BEIJING (Reuters) - More Western countries will follow Britain in improving ties with China, Chinese Foreign Minister Wang Yi was quoted as saying on Tuesday, describing relations with London over the past year as a “bright spot” in China’s diplomacy.
The British government has moved forcefully to strengthen financial and diplomatic ties with Beijing, with Chinese President Xi Jinping paying a state visit to Britain in October to seal what both call a “golden time” in relations.
Earlier this year, Britain broke ranks with the United States, its close ally, by signing up as a founding member of China’s new infrastructure investment bank.
“Sino-British relations have been a bright spot this year,” Wang told Chinese media while on a trip to Cyprus, according to a statement released by China’s Foreign Ministry.
“Xi Jinping’s ‘super state visit’ to Britain was enormously successful, and Sino-British relations have entered a ‘golden time’,” Wang added.
Britain has said it wants to be China’s strongest supporter and best friend, he said.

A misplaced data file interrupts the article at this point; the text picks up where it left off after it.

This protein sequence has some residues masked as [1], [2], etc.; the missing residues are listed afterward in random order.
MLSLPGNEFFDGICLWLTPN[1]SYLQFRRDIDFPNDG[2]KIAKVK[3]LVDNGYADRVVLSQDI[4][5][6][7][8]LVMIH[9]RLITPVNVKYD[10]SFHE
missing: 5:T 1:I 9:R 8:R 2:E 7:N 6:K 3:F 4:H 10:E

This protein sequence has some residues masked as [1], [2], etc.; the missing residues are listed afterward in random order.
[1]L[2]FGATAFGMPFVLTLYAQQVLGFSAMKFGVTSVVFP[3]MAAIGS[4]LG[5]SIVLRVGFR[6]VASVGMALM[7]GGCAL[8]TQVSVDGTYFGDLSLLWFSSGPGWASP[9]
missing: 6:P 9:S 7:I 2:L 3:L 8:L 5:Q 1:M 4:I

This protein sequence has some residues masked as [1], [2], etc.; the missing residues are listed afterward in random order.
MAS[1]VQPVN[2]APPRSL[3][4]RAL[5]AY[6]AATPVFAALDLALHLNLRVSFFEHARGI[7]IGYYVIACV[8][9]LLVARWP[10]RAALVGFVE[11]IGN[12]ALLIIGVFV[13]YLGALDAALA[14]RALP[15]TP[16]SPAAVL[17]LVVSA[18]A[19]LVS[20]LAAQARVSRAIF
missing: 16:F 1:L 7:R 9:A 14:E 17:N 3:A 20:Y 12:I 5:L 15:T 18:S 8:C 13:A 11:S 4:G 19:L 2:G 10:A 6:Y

“I believe that this important development in reality presages future prospects for China’s relations with Western countries.”
Rights groups have accused Britain of turning a blind eye to abuses in China since the two countries ushered in their “golden time” in relations.
British officials, however, say they can achieve more by raising issues such as human rights behind the scenes than by hectoring Beijing publicly.
Wang said that in addition to the better ties with Britain, there were other signs too that China was becoming more accepted by the international community, including the including by the International Monetary Fund of the yuan into its benchmark currency basket.
“China’s international position and influence have achieved an obvious change,” he said.
Reporting by Ben Blanchard; Editing by Miral Fahmy